Perfecting COVID Pills

Pfizer and Merck announce new paths to coronavirus treatment. How the drugs work (in different ways)

| 05 Nov 2021 | 11:59

That giant whoooshing sound you heard last Thursday was not an approaching Atlantic hurricane. It was the global sigh of relief after Britain’s Medicines and Healthcare Products Regulatory Agency became the first officials to approve molnupiravir (Lagevrio), Merck’s experimental anti-COVID pill. Then on Friday, there was a second whoosh as Pfizer announced that a trial of its own drug Paxlovid plus the antiviral ritonavir was so successful that they stopped it early. The Brits, who had stockpiled 250,000 courses of Pfizer’s combo earlier in the year, liked that too.

The drugs work in different ways. Merck’s one pill twice a day confuses the virus’ genetic code so it cannot multiply. Pfizer’s 3 pills twice a day block an enzyme the virus needs to multiply.

In short, it looks at last that there are two paths to COVID treatment. Getting here has been a two-year journey mirroring the old rhyme

One for the money

Two for the show

Three to get ready

And four to go

Here’s how it went:

Step One: Follow the money. Remember hydroxychlorophine? Back then, without charging malfeasance, The New York Times reported that Donald Trump had a small stake in Sanofi, the French company that produces the brand-name version. Commerce Secretary Wilbur Ross was also linked to Sanofi, and generic drug makers, including one co-founded by a Trump golfing buddy, were gearing up to crash the market. They were not alone in attempting to cash in. Currently the House Subcommittee on the Coronavirus Crisis is investigating America’s Frontline Doctors and the telemedicine SpeakwithanMD, which seems to have scammed customers out of about $15,000,000 for drugs that were either non-approved or never delivered.

Step Two: Watch the show. Once upon a time it seemed Ivermectin might turn in a star performance, but it turned out to be an anti-climactic rather than anti-COVID. Studies touting the drug’s effectiveness were missing important research elements like enough patients and reliable results. One, published last May in the journal Viruses, actually had to be retracted because “the ‘original set of data was rigged, sabotaged or mistakenly entered in the final file.’” Worse yet, the FDA warns that doses of this pill large enough to produce an antiviral effect could “interact with other medications to cause nausea, vomiting, diarrhea, hypotension (low blood pressure), allergic reactions (itching and hives), dizziness, ataxia (problems with balance), seizures, coma and even death.”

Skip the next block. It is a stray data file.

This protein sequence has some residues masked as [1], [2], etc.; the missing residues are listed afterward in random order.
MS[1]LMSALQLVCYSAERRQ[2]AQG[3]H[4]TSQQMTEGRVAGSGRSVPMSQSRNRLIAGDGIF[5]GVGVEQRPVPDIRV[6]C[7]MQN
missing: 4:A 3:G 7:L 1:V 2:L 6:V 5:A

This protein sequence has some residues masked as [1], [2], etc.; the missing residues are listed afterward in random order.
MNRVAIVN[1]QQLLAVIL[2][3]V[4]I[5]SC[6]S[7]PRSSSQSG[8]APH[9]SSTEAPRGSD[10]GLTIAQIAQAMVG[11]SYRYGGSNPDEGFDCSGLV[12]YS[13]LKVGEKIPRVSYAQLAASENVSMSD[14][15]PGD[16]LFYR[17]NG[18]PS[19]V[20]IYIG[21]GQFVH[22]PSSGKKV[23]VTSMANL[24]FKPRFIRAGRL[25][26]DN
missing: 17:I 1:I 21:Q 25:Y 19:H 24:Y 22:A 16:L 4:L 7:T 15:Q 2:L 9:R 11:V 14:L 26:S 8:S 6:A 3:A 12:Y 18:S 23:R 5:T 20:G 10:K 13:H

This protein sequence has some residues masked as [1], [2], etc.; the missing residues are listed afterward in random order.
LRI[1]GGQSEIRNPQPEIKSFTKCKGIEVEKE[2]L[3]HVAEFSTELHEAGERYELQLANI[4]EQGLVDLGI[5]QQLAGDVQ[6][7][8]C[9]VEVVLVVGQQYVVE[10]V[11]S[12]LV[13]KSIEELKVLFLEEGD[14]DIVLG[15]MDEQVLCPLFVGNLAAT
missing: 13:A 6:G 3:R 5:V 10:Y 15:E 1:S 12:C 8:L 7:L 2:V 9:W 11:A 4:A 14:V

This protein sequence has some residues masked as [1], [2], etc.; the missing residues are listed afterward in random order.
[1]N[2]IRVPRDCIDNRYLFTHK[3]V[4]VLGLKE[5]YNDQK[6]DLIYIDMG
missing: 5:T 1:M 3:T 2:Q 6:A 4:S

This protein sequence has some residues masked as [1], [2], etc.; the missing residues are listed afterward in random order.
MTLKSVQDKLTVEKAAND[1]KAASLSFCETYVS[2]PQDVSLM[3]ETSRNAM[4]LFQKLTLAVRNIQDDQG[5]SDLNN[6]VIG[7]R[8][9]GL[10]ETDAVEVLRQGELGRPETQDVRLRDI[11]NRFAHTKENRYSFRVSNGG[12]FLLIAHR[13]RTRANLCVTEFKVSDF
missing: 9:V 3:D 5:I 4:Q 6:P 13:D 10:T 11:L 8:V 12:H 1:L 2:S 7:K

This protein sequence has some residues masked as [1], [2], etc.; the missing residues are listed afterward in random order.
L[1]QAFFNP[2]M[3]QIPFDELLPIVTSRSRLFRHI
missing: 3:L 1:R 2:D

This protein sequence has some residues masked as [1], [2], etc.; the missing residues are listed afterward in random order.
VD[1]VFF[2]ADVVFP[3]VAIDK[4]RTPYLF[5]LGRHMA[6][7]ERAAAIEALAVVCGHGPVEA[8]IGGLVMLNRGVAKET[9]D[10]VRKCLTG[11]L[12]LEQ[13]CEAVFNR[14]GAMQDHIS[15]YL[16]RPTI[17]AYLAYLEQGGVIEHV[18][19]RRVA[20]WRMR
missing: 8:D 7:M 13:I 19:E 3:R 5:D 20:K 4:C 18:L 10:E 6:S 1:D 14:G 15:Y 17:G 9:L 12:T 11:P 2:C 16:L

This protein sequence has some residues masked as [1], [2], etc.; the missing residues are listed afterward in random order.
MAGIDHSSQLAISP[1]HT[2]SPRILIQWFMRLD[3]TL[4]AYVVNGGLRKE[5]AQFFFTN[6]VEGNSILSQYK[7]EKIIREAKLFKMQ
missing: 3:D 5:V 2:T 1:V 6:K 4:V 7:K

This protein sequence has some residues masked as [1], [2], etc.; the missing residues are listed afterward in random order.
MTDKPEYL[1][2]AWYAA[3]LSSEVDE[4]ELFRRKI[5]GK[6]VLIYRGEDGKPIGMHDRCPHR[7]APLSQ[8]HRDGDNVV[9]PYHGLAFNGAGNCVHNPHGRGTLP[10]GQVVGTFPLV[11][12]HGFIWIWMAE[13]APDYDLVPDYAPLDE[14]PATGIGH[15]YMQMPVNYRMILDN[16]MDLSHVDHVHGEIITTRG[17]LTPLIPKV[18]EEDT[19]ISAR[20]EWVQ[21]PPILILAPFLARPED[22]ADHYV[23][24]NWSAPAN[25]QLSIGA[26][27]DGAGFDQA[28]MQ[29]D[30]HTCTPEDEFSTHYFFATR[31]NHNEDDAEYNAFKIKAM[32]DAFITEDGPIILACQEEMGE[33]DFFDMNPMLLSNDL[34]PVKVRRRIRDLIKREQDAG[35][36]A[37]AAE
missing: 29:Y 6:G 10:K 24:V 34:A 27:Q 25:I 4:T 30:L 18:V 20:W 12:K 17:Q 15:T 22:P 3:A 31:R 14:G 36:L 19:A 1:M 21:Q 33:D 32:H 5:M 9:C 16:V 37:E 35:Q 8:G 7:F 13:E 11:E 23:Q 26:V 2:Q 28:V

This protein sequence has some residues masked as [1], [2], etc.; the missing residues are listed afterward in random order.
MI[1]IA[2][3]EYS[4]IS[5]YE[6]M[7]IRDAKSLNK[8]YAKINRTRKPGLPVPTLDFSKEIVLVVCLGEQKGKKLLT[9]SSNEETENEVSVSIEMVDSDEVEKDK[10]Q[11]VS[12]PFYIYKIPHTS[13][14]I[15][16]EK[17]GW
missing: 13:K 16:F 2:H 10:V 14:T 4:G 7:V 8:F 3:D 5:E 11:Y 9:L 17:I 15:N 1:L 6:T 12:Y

On September 1, after an alarming increase of calls to poison control centers, the American Medical Association, American Pharmacists Association and American Society of Health-System Pharmacists called for an “immediate end to the prescribing, dispensing, and use of ivermectin for the prevention and treatment of COVID-19 outside of a clinical trial.” But some dreams never die. Ivermectin remains in play with at least 77 studies and 139 trials listed in the WHO’s International Clinical Trials Registry Platform. Two here at home are evaluating Ivermectin along with fluvoxamine and other meds. The first is at the University of Minnesota Medical School. The second, ACTIV-6, funded by the National Institutes of Health, with data collection done by Vanderbilt and Duke universities, is enrolling volunteers nationwide. Want to join? Check it out here:

Step three: Getting ready. Remdesivir is an injectable med that makes it hard for viruses to replicate. Based on five well-done trials with nearly 14,000 hospitalized patients who went home faster following remdesivir therapy, it was approved by FDA to treat adult and pediatric COVID patients. The drawbacks? It’s best given in the hospital. And it’s got side effects including possible allergic reactions, upset stomach, slow blood clotting time, and liver damage. At the same time, a study of 1,500 Brazilian COVID patients at risk of severe illness because of other health problems, such as diabetes appeared to show that the inexpensive antidepressant Luvox could reduce hospitalization. The effect was so clear that independent experts quoted in the journal Lancet recommended stopping the study and moving straight to prescription.

Step Four: On to the go. When will molnupiravir be available here Maybe by the end of the year. Last week Merck applied for an emergency use authorization and an FDA advisory committee is set to meet on Nov. 30 to consider it. Pfizer said it plans to add interim trial results for Paxlovid as part of the FDA emergency use application it opened in October. Neither company has submitted complete results, including specific data on side effects. Merck says its are minor. Pfizer says 20 percent of its patients had some unspecified problem but is moving ahead to study whether its pill can prevent coronavirus infection. Both companies expect to produce millions of doses by next year.

Stay tuned.

Stay healthy.

But don’t wait to get your vaccine booster.